• Mon November 04 2002
  • Posted Nov 4, 2002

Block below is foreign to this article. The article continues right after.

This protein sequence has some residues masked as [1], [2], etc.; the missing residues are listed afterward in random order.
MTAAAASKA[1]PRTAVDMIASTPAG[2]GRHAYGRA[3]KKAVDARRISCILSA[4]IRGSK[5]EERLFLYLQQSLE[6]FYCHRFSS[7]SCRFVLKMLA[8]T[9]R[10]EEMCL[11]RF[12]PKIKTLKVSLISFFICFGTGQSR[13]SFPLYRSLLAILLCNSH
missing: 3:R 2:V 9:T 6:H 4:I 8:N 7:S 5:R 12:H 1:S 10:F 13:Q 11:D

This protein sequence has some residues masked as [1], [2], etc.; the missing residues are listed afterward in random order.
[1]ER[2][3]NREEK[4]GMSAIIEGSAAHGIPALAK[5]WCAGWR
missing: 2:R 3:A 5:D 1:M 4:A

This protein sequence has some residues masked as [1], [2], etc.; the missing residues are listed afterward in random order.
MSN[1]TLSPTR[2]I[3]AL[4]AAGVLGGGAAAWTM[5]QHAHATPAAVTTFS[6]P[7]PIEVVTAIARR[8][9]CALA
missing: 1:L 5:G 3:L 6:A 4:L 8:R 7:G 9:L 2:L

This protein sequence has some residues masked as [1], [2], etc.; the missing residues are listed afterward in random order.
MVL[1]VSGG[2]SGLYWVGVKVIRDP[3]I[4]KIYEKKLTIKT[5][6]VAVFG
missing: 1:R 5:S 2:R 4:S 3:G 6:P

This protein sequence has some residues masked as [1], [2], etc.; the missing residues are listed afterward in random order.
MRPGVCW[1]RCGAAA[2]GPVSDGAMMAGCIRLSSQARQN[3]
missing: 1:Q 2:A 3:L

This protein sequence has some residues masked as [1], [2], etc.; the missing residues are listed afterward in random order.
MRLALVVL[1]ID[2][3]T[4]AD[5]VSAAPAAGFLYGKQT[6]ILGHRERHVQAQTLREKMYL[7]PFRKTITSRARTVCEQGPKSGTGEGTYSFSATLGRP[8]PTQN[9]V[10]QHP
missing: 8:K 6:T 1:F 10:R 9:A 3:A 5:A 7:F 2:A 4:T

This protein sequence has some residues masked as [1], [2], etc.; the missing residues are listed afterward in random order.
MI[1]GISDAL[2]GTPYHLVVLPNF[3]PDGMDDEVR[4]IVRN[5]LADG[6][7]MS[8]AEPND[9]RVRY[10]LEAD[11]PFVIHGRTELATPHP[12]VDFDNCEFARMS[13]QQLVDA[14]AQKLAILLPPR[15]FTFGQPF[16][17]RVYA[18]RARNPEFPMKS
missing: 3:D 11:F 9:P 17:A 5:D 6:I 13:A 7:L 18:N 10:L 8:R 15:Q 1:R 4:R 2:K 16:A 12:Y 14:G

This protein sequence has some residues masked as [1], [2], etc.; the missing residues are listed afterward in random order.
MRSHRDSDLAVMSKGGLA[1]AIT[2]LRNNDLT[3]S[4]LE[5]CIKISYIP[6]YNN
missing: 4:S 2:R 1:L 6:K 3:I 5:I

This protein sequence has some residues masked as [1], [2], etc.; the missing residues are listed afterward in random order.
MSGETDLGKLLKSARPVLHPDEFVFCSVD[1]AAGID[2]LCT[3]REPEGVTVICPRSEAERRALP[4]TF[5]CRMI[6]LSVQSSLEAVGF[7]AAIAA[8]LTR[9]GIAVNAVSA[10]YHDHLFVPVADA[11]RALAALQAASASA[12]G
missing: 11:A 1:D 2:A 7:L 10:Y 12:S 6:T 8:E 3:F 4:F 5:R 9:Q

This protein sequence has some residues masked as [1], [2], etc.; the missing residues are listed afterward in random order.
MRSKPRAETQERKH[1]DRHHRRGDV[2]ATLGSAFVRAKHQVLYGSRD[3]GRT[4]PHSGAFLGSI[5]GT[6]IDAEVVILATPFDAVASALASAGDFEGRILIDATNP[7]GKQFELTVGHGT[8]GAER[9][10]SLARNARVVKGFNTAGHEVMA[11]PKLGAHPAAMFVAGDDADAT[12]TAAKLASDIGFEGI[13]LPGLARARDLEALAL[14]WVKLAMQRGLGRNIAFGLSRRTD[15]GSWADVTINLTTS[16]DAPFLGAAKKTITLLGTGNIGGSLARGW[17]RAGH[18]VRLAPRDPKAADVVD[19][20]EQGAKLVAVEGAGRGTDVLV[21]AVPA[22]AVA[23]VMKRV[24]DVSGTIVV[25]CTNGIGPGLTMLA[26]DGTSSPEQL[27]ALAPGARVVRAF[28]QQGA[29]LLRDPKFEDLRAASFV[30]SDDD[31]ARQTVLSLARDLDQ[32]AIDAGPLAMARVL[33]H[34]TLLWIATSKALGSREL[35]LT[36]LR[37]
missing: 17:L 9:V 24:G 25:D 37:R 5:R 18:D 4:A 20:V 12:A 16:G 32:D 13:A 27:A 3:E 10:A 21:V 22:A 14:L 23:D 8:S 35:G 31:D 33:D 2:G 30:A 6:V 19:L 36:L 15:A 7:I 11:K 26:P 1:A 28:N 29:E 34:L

This message comes to us thanks to Cindy Trent of the Arlington Heights Bicycle Club. Free Winter Biking Class Heats Up Chicago Cyclists The Veteran Chicago all-season cyclists will be teaching a free winter cycling class to the public on Sunday, November 10, 2002 3-6 p.m. at Vittum Theatre, 1012 N. Noble (Milwaukee and Noble; accessible via #56 Milwaukee bus, 1/4 mile south of the Blue Line Division stop). Current and potential cyclists of all ages are welcome. The class is part of the grassroots Chicago Bike Winter program started by bicycle activists three years ago to encourage all-season cycling in Chicago. Other activities throughout the winter include a bicycle art show, bicycle poetry night, bicycle film festival, and various bike rides. Despite Chicago's reputation for harsh winters too cold for any outside activity, there are plenty of days suitable for winter biking with the proper clothing, technique, and bike equipment. Winter biking helps you keep in shape, save time and money, and reduce pollution-- especially for short trips less than 3 miles that make up most errands. "You don't need to spend a lot of money on new hi-tech clothing or bicycles. An old thrift store bike upgraded with lights and fenders and some clothes you probably already have like sweat pants and a nylon windbreaker will work," according to Bob Matter, chair of the 2003 Chicago Bike Winter season. Dressing tips, bike maintenance, and safety will be covered in the class. The reasons people cycle throughout the winter are as varied as the people themselves. Some like the convenience; you can just hop on a bike and go-- you don't have to let it warm up or scrape ice off a windshield. Some don't like being dependent on CTA schedules or waiting for the bus. Some like the exercise to prevent winter weight gain. Bike Winter co-founder Gin Kilgore says "It's our civic duty. Politicians and planners need to see that cycling is a viable form of transportation every day of the year." Winter cycling does not require any special athletic prowess. Men and women do it. Adults and children do it. West Rogers Park resident Mark Lebowitz takes his 4-year-old daughter Shira winter cycling to see holiday lights and decorations. Wicker Park real estate broker Marshia Jackson cycles through the winter to meet with her clients stretching from the South Loop to the Northwest Side. The most important ingredient is willpower. Taking the class is the first step. See for photos and stories of previous Bike Winter activities. Contact Bob Matter at or 219-845-5247 for more info.

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